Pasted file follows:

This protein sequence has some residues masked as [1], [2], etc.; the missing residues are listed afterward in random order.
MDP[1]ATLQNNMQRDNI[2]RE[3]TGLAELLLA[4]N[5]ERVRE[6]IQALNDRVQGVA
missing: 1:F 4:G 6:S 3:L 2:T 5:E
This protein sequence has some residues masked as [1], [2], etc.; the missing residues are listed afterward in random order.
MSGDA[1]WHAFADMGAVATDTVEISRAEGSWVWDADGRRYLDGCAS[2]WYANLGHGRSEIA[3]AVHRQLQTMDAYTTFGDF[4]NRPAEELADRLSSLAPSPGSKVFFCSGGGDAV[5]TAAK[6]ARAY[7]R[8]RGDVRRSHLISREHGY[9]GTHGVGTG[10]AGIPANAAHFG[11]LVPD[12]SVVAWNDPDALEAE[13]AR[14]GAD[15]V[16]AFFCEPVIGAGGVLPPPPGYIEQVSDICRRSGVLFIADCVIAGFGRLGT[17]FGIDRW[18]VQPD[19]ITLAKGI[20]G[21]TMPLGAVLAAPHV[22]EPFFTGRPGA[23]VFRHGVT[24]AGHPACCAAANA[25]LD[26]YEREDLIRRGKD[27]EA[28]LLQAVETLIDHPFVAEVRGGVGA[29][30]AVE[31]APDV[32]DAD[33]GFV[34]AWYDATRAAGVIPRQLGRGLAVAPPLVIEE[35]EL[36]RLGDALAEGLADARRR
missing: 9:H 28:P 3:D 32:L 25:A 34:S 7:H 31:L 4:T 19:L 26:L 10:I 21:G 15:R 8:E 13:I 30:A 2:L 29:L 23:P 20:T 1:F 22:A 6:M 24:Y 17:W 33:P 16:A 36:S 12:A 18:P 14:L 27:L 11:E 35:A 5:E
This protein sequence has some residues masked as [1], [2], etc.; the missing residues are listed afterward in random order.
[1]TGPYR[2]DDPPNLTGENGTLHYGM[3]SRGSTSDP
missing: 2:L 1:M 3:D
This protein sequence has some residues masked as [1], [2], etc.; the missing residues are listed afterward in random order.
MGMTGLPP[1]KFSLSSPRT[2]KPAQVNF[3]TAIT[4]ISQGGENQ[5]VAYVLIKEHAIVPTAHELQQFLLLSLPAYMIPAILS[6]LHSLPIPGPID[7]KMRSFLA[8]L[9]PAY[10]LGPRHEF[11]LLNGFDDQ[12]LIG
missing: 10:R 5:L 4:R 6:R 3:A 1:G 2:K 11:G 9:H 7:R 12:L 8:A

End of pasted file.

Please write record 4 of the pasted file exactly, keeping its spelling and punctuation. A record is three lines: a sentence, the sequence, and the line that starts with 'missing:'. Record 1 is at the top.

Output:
This protein sequence has some residues masked as [1], [2], etc.; the missing residues are listed afterward in random order.
MGMTGLPP[1]KFSLSSPRT[2]KPAQVNF[3]TAIT[4]ISQGGENQ[5]VAYVLIKEHAIVPTAHELQQFLLLSLPAYMIPAILS[6]LHSLPIPGPID[7]KMRSFLA[8]L[9]PAY[10]LGPRHEF[11]LLNGFDDQ[12]LIG
missing: 10:R 5:L 4:R 6:R 3:A 1:G 2:K 11:G 9:H 7:R 12:L 8:A